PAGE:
What is SEBI?
SECURITIES AND EXCHANGE BOARD OF INDIA
SEBI stands for Securities and Exchange Board of India, which acts as a regulator for the securities market in India. It was first established in the year 1988 AQF as a non-statutory body.
It was given the statutory powers on 30th January 1992 with the SEBI Act 1992 being passed by the Parliament.
The Government of India granted an autonomous status to SEBI on 12th May 1992 .Before SEBI came into existence, ‘Controller of Capital Issues’ acted as the regulatory authority.
HEADS AND HEADQUARTERS OF SEBI
SEBI or Securities and Exchange Board of India is currently headed by chairman Ajay Tyagi and Anand Rajeshwar Baiwar , (IRS officer) is the current executive director.
SEBI has its headquarters at the business district of ‘Bandra Kurla Complex’ in Mumbai, Maharashtra and has Northern, Eastern, Southern and Western Regional Offices in New Delhi, Kolkata, Chennai and Ahmedabad respectively.
FUNCTIONS AND RESPONSIBILITIES OF SEBI
The basic functions of SEBI are described by the Preamble of SEBI as “.. to protect the interests of investors in securities and to promote the development of, and to regulate the securities market and for matters connected therewith or incidental there to”.
SEBI is responsible towards three categories of groups that form the securities market and is supposed to take care of all kinds of needs or requirements of all these groups –
- Issuers of securities
- Market intermediaries
The functions of SEBI can be classified into three types :
- Quasi – legislative – Drafting regulations
- Quasi- judicial – Passing of orders and rulings
- Quasi – executive – Conducting investigations and enforcement actions
Apart from the above major functions that SEBI is expected to perform, we can broadly classify the other important functions in detail as follows –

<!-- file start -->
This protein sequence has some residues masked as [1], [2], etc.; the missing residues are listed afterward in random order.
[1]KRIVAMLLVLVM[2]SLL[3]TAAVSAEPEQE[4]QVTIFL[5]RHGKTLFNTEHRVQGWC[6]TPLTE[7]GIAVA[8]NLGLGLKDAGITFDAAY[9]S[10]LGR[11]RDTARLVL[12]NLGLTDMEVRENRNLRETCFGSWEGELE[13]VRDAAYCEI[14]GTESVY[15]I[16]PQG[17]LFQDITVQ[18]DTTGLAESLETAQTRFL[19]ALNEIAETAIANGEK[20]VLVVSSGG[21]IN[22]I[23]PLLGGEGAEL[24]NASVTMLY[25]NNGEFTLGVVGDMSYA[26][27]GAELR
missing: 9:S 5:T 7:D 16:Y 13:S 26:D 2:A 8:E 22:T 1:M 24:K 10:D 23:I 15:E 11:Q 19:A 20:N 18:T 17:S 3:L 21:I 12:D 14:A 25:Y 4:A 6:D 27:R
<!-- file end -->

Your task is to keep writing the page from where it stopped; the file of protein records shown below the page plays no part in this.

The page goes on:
- Prevention of price rigging ( Price rigging is an illegal action that occurs when parties conspire to fix or inflate prices to achieve higher profits at the expense of the consumer. Also known as “price fixing” or “collusion,” price rigging can be found in any industry.)
- Restrict insider trading – To prevent insider trading, SEBI has barred trusts of listed companies and employee welfare schemes from purchasing their own shares from the secondary markets.
- Educating the traders and investors – SEBI is also responsible for imparting financial education to the investors and traders. It can be related to money management alongwith basics of financial markets.
- Enforcing guidelines – to prevent malpractices.
- Regulating the takeover of companies
- Registering and regulating the functioning of mutual funds
- Conducting enquiries and audits of exchanges
SEBI INVESTOR COMPLAINT REDRESSAL SYSTEM
A complaint redressal system has been established for the investors. It is called Sebi Complaints Redressal System , which is usually denoted by the acronym – “SCORES”.
If anyone is willing to register any grievance, they can visit the website of ‘SCORES’ and do the same.
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